Mission creep? UK troops may deploy with Muslim ground army against ISIS – reports
British troops may deploy alongside a new multi-nation Muslim coalition, combining troops from 34 Sunni nations and spearheaded by Saudi Arabia, to fight Islamic State (IS, formerly ISIS/ISIL), according to reports.
The UK has suggested it supports the formation of such a force in principle and perhaps in practice.
“We welcome countries in the international community doing more to work together to look at fighting terrorism,” a spokesman for Prime Minister David Cameron told news organization IBT on Tuesday.
“I think we are still waiting to understand a bit more of the details of it and how it’s going to work,” the spokesman added.
If UK troops are involved it is likely they will provide command and control, air support and intelligence functions.
The UK government does not comment on Special Forces operations as a matter of policy, but it has been reported that SAS troops are already on the ground in Syria and Iraq carrying out reconnaissance activities.
Some have welcomed the proposal for a coalition as a sign the Gulf states are taking responsibility for their own security.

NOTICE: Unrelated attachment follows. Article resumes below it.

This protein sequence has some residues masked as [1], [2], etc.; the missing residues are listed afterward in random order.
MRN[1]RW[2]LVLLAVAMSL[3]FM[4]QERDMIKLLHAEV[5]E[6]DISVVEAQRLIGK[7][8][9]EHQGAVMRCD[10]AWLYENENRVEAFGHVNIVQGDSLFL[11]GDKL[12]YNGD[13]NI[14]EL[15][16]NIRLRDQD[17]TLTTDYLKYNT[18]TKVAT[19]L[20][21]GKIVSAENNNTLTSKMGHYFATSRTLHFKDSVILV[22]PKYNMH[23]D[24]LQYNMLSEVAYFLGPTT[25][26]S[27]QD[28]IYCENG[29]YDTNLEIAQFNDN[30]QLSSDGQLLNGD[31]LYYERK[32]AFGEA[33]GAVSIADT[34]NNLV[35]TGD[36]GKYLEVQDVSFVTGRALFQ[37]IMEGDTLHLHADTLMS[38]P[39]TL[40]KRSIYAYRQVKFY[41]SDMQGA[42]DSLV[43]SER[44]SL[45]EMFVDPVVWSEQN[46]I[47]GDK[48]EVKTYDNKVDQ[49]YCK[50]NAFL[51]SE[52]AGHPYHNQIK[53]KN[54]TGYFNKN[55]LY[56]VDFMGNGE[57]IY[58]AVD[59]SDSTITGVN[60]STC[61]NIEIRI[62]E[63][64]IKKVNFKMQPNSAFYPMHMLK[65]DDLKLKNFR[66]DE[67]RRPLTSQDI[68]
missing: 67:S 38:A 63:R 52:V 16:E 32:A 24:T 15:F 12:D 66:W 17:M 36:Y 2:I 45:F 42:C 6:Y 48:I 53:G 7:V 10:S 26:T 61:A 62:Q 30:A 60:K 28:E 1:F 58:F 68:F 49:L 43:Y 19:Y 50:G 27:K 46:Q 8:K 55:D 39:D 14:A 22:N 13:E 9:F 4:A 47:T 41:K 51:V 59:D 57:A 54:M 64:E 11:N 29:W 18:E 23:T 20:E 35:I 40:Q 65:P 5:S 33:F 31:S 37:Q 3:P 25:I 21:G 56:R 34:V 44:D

Afzal Ashraf, a former RAF officer and a fellow at the Royal United Services Institute (RUSI), told the Telegraph on Tuesday: “It’s a departure from the Saudi and Gulf players’ mindset which has tended to look to the West for security.
“It’s good that they are now beginning to address regional security concerns themselves.”
On Tuesday it emerged Ministry of Defence (MoD) officials are unable to confirm how many people have died as a result of UK airstrikes in Iraq and Syria, claiming it is not data they “hold readily.”
Confronted with a request for casualty figures, an MoD spokesperson initially asked the Scottish Common Space website “what do you mean by people?”
The spokesperson then explained that a lack of combat troops on the ground meant casualty figures were hard to verify.